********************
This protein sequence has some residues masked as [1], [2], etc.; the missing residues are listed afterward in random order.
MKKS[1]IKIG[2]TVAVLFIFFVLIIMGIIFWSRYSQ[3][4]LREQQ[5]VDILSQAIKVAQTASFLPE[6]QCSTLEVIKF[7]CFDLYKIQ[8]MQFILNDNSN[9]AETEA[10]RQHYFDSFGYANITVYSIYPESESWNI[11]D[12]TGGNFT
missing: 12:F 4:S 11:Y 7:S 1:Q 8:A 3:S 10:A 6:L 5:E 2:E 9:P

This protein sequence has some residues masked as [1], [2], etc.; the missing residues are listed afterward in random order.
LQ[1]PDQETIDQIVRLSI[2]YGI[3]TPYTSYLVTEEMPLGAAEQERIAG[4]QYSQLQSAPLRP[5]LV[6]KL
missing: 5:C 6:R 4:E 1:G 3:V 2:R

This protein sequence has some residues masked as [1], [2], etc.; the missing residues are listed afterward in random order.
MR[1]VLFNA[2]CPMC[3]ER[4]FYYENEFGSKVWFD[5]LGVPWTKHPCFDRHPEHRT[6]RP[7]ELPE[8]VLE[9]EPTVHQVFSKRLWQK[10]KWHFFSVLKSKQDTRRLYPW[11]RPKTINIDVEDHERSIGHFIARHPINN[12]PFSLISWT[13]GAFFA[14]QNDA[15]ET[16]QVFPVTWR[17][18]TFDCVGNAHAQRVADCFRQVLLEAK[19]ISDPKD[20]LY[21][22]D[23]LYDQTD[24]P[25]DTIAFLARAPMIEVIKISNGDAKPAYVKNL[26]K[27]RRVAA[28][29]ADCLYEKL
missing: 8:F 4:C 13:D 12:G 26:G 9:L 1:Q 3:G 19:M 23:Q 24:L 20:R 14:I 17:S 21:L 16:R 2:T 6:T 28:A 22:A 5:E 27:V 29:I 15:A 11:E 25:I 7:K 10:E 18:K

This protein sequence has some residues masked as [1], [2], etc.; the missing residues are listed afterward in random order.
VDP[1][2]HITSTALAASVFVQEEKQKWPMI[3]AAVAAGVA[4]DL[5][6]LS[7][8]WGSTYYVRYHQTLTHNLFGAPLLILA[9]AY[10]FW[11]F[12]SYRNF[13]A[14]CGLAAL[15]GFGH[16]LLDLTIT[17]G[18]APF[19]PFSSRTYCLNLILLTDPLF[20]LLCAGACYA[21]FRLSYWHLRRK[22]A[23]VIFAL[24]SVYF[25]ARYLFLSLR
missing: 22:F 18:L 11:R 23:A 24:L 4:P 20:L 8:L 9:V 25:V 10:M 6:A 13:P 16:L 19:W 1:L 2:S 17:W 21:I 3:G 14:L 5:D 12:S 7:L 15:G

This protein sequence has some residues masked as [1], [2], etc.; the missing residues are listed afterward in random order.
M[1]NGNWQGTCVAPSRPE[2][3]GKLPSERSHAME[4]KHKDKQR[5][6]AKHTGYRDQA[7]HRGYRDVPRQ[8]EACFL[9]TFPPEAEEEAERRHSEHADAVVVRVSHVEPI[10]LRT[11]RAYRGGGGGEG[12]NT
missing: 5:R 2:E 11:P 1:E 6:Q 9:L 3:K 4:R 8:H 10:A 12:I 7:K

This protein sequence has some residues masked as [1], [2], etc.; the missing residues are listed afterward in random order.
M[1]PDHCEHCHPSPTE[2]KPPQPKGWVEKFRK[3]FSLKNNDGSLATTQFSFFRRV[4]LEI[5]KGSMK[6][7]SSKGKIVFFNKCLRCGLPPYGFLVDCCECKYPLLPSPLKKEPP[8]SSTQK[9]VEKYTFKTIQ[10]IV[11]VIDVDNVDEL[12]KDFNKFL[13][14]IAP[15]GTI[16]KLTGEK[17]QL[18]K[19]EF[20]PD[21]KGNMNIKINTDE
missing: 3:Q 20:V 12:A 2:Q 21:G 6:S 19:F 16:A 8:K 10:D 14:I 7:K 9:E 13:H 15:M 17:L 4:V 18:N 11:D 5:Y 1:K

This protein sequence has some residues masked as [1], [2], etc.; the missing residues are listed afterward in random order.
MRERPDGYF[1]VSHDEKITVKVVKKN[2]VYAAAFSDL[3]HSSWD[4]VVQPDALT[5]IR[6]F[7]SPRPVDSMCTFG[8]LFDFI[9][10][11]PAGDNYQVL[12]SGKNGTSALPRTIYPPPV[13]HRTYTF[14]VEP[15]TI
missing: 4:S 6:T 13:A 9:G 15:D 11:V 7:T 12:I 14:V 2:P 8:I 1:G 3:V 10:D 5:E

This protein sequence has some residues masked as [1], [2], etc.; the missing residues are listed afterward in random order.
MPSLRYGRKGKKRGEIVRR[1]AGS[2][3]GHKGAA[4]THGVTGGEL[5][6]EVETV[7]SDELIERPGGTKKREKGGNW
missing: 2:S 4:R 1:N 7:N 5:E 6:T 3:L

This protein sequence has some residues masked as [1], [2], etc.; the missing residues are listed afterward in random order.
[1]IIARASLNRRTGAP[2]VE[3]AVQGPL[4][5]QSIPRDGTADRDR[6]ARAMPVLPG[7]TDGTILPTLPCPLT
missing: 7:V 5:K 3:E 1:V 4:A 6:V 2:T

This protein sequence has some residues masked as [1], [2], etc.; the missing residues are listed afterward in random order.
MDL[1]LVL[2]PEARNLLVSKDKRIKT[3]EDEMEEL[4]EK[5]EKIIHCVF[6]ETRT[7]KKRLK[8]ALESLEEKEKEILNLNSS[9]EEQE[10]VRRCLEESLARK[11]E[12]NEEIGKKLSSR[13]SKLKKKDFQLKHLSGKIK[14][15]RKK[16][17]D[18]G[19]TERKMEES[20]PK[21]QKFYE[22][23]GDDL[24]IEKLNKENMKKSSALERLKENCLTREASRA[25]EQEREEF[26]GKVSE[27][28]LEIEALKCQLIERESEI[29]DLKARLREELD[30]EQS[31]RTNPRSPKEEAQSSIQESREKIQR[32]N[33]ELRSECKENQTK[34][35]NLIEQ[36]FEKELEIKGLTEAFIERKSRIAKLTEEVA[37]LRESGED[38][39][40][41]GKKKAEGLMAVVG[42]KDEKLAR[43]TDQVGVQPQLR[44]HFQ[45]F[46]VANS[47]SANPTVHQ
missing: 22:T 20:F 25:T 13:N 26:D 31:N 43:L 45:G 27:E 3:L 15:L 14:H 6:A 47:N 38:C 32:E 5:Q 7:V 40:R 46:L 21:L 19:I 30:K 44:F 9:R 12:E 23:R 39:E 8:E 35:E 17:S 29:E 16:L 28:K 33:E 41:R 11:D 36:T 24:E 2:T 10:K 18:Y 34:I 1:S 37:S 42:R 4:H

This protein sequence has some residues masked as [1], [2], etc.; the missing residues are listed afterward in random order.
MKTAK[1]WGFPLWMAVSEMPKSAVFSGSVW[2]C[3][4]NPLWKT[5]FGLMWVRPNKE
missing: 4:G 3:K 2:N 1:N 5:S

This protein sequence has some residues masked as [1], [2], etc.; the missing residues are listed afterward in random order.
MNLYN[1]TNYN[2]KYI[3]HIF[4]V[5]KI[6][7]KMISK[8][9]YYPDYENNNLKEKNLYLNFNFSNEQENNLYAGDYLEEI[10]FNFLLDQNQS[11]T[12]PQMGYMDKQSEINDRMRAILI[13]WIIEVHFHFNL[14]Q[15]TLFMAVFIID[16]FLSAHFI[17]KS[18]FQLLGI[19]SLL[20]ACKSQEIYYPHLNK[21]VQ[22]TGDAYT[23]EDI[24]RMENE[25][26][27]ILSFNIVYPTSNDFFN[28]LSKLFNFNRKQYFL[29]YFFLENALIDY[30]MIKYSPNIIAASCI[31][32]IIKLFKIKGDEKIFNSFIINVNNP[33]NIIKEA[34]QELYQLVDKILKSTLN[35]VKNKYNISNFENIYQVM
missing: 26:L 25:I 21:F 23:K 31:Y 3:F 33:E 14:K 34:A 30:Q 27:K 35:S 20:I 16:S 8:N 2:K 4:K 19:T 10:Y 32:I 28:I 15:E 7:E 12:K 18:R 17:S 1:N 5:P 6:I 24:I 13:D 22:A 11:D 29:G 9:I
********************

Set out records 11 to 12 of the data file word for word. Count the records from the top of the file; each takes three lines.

This protein sequence has some residues masked as [1], [2], etc.; the missing residues are listed afterward in random order.
MKTAK[1]WGFPLWMAVSEMPKSAVFSGSVW[2]C[3][4]NPLWKT[5]FGLMWVRPNKE
missing: 4:G 3:K 2:N 1:N 5:S

This protein sequence has some residues masked as [1], [2], etc.; the missing residues are listed afterward in random order.
MNLYN[1]TNYN[2]KYI[3]HIF[4]V[5]KI[6][7]KMISK[8][9]YYPDYENNNLKEKNLYLNFNFSNEQENNLYAGDYLEEI[10]FNFLLDQNQS[11]T[12]PQMGYMDKQSEINDRMRAILI[13]WIIEVHFHFNL[14]Q[15]TLFMAVFIID[16]FLSAHFI[17]KS[18]FQLLGI[19]SLL[20]ACKSQEIYYPHLNK[21]VQ[22]TGDAYT[23]EDI[24]RMENE[25][26][27]ILSFNIVYPTSNDFFN[28]LSKLFNFNRKQYFL[29]YFFLENALIDY[30]MIKYSPNIIAASCI[31][32]IIKLFKIKGDEKIFNSFIINVNNP[33]NIIKEA[34]QELYQLVDKILKSTLN[35]VKNKYNISNFENIYQVM
missing: 26:L 25:I 21:F 23:K 31:Y 3:F 33:E 14:K 34:A 30:Q 27:K 35:S 20:I 16:S 8:N 2:K 4:K 19:T 10:Y 32:I 28:I 15:E 7:E 12:K 18:R 17:S 1:N 5:P 6:I 24:I 13:D 22:A 11:D 29:G 9:I